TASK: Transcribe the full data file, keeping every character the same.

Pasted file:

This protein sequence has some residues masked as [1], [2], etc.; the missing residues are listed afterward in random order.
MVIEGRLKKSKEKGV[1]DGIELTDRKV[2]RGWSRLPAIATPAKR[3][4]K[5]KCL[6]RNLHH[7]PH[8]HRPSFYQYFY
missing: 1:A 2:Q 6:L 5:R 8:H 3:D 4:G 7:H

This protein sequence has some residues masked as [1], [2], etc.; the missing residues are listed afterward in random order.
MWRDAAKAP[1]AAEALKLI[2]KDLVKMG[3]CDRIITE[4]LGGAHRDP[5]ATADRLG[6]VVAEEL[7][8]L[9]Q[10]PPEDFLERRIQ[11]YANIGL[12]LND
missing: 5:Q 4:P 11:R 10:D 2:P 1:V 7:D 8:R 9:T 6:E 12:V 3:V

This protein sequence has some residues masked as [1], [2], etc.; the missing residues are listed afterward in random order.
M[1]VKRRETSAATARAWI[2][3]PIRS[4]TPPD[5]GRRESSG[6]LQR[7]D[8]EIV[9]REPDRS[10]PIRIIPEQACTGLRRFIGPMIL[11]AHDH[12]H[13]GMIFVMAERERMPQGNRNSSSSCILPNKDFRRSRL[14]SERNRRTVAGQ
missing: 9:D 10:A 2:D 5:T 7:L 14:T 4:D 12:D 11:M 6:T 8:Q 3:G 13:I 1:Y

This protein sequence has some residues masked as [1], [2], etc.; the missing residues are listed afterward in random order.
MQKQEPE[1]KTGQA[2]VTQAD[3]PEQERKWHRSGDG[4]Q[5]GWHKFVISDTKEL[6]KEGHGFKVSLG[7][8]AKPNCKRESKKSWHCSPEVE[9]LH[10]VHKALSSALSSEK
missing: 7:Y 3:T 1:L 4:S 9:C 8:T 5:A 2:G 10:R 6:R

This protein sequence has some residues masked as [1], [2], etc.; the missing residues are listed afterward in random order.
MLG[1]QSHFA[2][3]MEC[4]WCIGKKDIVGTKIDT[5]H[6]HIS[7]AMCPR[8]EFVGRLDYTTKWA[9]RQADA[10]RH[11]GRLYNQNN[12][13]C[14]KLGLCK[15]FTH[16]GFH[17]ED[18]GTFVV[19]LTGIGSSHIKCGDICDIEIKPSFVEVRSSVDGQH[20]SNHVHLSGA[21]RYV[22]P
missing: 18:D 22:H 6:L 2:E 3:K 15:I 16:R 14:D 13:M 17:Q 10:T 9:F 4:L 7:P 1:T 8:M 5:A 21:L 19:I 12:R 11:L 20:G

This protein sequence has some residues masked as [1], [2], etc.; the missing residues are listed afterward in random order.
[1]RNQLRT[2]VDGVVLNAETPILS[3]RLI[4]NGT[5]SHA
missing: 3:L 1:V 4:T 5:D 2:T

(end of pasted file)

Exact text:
This protein sequence has some residues masked as [1], [2], etc.; the missing residues are listed afterward in random order.
MVIEGRLKKSKEKGV[1]DGIELTDRKV[2]RGWSRLPAIATPAKR[3][4]K[5]KCL[6]RNLHH[7]PH[8]HRPSFYQYFY
missing: 1:A 2:Q 6:L 5:R 8:H 3:D 4:G 7:H

This protein sequence has some residues masked as [1], [2], etc.; the missing residues are listed afterward in random order.
MWRDAAKAP[1]AAEALKLI[2]KDLVKMG[3]CDRIITE[4]LGGAHRDP[5]ATADRLG[6]VVAEEL[7][8]L[9]Q[10]PPEDFLERRIQ[11]YANIGL[12]LND
missing: 5:Q 4:P 11:R 10:D 2:P 1:V 7:D 8:R 9:T 6:E 12:V 3:V

This protein sequence has some residues masked as [1], [2], etc.; the missing residues are listed afterward in random order.
M[1]VKRRETSAATARAWI[2][3]PIRS[4]TPPD[5]GRRESSG[6]LQR[7]D[8]EIV[9]REPDRS[10]PIRIIPEQACTGLRRFIGPMIL[11]AHDH[12]H[13]GMIFVMAERERMPQGNRNSSSSCILPNKDFRRSRL[14]SERNRRTVAGQ
missing: 9:D 10:A 2:D 5:T 7:L 14:T 4:D 12:D 11:M 6:T 8:Q 3:G 13:I 1:Y

This protein sequence has some residues masked as [1], [2], etc.; the missing residues are listed afterward in random order.
MQKQEPE[1]KTGQA[2]VTQAD[3]PEQERKWHRSGDG[4]Q[5]GWHKFVISDTKEL[6]KEGHGFKVSLG[7][8]AKPNCKRESKKSWHCSPEVE[9]LH[10]VHKALSSALSSEK
missing: 7:Y 3:T 1:L 4:S 9:C 8:T 5:A 2:G 10:R 6:R

This protein sequence has some residues masked as [1], [2], etc.; the missing residues are listed afterward in random order.
MLG[1]QSHFA[2][3]MEC[4]WCIGKKDIVGTKIDT[5]H[6]HIS[7]AMCPR[8]EFVGRLDYTTKWA[9]RQADA[10]RH[11]GRLYNQNN[12][13]C[14]KLGLCK[15]FTH[16]GFH[17]ED[18]GTFVV[19]LTGIGSSHIKCGDICDIEIKPSFVEVRSSVDGQH[20]SNHVHLSGA[21]RYV[22]P
missing: 18:D 22:H 6:L 2:E 3:K 15:I 16:R 14:D 13:M 17:Q 10:T 9:F 4:L 7:P 1:T 8:M 5:A 21:L 19:I 12:R 11:L 20:G

This protein sequence has some residues masked as [1], [2], etc.; the missing residues are listed afterward in random order.
[1]RNQLRT[2]VDGVVLNAETPILS[3]RLI[4]NGT[5]SHA
missing: 3:L 1:V 4:T 5:D 2:T